The fact that we are both alive today is proof that neither one of us was cut out to be a chemist.  The ingredients were correct but we had mixed them in the wrong proportions.  The gun powder did not explode. Instead of sending Desenex tin can shrapnel flying in every direction for 50 feet, the can shot 100 feet straight into the air like a pail yellow missile. The top of the can proved to be an excellent rocket engine nozzle. We stood in shock watching it spit fire until it was almost out of site.  It was the most impressive display of aerodynamics  I would see until I watched NASA blast Alan Shepard into subspace on television years later.  The can was eventually found in Dr. Wilson's back yard several houses away. It was the memento from our greatest Gilbert Chemistry Set experiment.
To paraphrase a line from the movie "Stand by Me" - Are friendships ever as good as they are when you're 10?
As you were,
Jay 

Thursday, March 28, 2013

Your Limo is here Mr. Johnson....


Guatemala is very hot, they drive like maniacs and wear funny hats.  As my friend Bryan Simon said.... 
"Sounds like Texas." He is right except for the accent.
But Guatemala is where I disembarked the Vision of the Seas and headed home. 
I have found that you really have to roll with the punches when you embark and disembark a ship. Each time is just a little different. Usually there is very little communication with the crew on land and the crew on the ship. Once you are on the ship you are fine, but the minute you sign off you are mostly a stranger in a strange land. Often there is someone who can get you where you need to go... often there is not and one must figure it out for themselves.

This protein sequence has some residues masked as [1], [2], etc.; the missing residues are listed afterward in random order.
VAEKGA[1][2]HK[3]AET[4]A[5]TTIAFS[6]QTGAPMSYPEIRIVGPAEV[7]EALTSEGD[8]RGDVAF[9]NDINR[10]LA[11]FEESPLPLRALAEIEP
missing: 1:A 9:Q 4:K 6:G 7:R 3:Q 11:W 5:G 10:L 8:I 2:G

I asked the production manager how far the airport was from the dock. He said, "I have no idea. I never got off at this port before."  I was on an early afternoon flight and the distance to the airport really meant nothing except an estimate of how long I would have to hang at the airport before getting on the plane.  
Fortunately there was a man named Roberto at the dock looking for me. He was a local and was responsible for getting me to the airport. I asked him how far it was to the airport and he knew exactly. However, he noted that since it was Easter week and there were parades and celebrations the traffic would be very bad.  What is usually an hour and 45 minute drive could be as much as two hours.  Even at that I would be at the airport a couple of hours before the plane took off.  I began to relax because it seemed to be working out.
I assumed that Roberto was the driver, but he was not.  He was the port agent. Sort of the captain of the Dock when the ship was there. He said he had arranged a vehicle to take me on the two hour trip to the Guatemala airport. We walked to a desolate, dry patch of earth.  Roberto waved his arms and gave a whistle toward a small grove of trees that served as shade for several taxi's.  There was a quick and immediate response to Roberto's hail. And this is the vehicle that showed up.  
Immediately I thought that two hours was going to seem like the rest of my life in this modified golf cart.